Growing Grapes in Maryland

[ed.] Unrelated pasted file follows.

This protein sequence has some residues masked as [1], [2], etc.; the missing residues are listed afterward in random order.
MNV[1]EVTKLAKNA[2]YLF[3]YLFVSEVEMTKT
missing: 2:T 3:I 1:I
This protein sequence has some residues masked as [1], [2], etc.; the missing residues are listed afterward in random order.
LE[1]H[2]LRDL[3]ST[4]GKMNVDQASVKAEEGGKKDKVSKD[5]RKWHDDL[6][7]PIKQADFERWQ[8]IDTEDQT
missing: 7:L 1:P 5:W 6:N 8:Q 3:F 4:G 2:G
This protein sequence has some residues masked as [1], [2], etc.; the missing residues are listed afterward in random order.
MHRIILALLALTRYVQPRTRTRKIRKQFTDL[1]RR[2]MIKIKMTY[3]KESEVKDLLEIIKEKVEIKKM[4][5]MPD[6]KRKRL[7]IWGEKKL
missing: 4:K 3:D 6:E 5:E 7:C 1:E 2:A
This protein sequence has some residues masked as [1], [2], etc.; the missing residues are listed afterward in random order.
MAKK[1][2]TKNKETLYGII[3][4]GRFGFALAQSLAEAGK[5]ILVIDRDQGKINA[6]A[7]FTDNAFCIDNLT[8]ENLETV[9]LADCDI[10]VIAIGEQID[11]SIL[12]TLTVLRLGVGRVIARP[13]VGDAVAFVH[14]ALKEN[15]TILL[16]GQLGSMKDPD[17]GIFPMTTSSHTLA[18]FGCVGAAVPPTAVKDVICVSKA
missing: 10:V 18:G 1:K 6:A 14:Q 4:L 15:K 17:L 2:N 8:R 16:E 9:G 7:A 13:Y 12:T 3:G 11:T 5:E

Maryland produces almost 100,000 cases of grape wine every year from the region’s 34 licensed wineries composed of 450 acres of vineyards. The fastest and easiest grape growing in Maryland occurs in the region’s eastern shores, where the climate is moderated by the Chesapeake Bay and the Atlantic Ocean. Maryland’s proximity to large bodies of water helps regulate the fluctuations in temperature extremely hot summers and frozen winters. There are also major vineyards on the Piedmont Plateau in central Maryland, where it meets the head of the Chesapeake and where the mountain’s slope and elevation help reduce spring and fall frosts that may shorten the grape’s growing season. Grape varietals planted in western Maryland must be more cold-hardy, while Mediterranean varietals such as Sangiovese, Chardonnay, Vidal, and Blaufrankisch are suited to the southern plains. The region’s soil composition is also very similar to the French vineyards in Burgundy and Bordeaux, where the soil is a rich mixture of limestone, gravel, and shale. The most common Maryland varietals are Vidal Blanc, Chardonnay, Traminette, Pinot Gris, Cabernet Franc, Chambourcin, Sangiovese, and Merlot.
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